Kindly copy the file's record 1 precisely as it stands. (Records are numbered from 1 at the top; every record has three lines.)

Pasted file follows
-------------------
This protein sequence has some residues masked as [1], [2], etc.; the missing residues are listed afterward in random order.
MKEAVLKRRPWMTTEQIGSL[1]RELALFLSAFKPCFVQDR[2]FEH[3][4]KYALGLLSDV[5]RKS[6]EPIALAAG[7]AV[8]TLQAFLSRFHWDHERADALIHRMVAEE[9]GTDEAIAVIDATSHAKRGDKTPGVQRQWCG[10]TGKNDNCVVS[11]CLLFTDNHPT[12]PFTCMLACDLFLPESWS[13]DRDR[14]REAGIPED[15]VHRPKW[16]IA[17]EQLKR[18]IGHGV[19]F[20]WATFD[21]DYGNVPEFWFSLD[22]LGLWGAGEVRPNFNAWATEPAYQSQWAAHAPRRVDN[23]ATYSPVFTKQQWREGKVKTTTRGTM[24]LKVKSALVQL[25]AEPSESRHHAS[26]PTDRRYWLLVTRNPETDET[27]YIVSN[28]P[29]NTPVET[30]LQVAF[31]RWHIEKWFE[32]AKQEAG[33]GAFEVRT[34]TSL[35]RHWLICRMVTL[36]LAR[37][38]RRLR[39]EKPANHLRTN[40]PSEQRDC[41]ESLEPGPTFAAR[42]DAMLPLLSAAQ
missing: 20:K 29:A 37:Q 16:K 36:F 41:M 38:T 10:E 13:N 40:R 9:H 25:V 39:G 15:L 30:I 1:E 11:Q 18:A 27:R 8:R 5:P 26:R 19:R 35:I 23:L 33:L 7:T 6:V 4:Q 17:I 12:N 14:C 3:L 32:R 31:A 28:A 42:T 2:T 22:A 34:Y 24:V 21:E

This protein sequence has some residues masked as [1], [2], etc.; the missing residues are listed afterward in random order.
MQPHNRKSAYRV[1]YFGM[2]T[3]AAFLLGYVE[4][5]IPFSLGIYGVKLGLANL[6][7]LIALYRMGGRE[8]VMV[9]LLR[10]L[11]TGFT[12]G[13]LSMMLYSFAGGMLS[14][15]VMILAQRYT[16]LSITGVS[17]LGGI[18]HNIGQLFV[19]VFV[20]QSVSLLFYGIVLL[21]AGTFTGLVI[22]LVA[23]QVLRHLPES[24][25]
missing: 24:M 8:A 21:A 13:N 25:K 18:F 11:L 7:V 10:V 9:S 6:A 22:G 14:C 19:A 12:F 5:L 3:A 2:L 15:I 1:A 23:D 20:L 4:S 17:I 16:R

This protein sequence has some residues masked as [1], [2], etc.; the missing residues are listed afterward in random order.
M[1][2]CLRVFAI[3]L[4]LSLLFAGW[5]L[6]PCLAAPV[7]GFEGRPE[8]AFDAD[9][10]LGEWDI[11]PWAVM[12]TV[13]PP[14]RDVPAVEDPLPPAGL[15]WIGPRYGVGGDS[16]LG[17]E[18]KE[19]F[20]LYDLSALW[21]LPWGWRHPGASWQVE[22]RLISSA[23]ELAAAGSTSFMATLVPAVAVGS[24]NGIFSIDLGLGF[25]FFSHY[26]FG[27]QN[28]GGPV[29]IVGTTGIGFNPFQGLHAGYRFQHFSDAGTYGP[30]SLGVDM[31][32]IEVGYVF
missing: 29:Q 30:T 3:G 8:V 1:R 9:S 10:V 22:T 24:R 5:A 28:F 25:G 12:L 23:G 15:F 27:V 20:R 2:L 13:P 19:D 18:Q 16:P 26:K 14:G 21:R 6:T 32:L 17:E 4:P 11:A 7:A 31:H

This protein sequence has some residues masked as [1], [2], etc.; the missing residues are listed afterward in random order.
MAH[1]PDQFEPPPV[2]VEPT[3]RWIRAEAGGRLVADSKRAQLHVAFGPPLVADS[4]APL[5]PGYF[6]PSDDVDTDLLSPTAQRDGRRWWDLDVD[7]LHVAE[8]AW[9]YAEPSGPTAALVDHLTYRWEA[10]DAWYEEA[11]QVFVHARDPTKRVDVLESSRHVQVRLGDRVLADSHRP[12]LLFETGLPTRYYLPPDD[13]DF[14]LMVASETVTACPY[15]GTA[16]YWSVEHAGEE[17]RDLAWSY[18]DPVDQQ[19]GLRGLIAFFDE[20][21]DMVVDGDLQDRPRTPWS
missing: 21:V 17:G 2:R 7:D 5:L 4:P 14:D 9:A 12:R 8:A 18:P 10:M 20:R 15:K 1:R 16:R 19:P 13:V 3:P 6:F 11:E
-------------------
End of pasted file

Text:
This protein sequence has some residues masked as [1], [2], etc.; the missing residues are listed afterward in random order.
MKEAVLKRRPWMTTEQIGSL[1]RELALFLSAFKPCFVQDR[2]FEH[3][4]KYALGLLSDV[5]RKS[6]EPIALAAG[7]AV[8]TLQAFLSRFHWDHERADALIHRMVAEE[9]GTDEAIAVIDATSHAKRGDKTPGVQRQWCG[10]TGKNDNCVVS[11]CLLFTDNHPT[12]PFTCMLACDLFLPESWS[13]DRDR[14]REAGIPED[15]VHRPKW[16]IA[17]EQLKR[18]IGHGV[19]F[20]WATFD[21]DYGNVPEFWFSLD[22]LGLWGAGEVRPNFNAWATEPAYQSQWAAHAPRRVDN[23]ATYSPVFTKQQWREGKVKTTTRGTM[24]LKVKSALVQL[25]AEPSESRHHAS[26]PTDRRYWLLVTRNPETDET[27]YIVSN[28]P[29]NTPVET[30]LQVAF[31]RWHIEKWFE[32]AKQEAG[33]GAFEVRT[34]TSL[35]RHWLICRMVTL[36]LAR[37][38]RRLR[39]EKPANHLRTN[40]PSEQRDC[41]ESLEPGPTFAAR[42]DAMLPLLSAAQ
missing: 20:K 29:A 37:Q 16:K 36:F 41:M 38:T 10:E 13:N 40:R 9:H 25:V 39:G 15:L 30:I 1:E 11:Q 18:A 27:R 8:R 5:P 26:R 19:R 35:I 23:L 33:L 7:T 6:V 4:Q 17:I 12:N 14:C 3:L 32:R 31:A 28:A 42:T 2:T 22:A 34:Y 24:V 21:E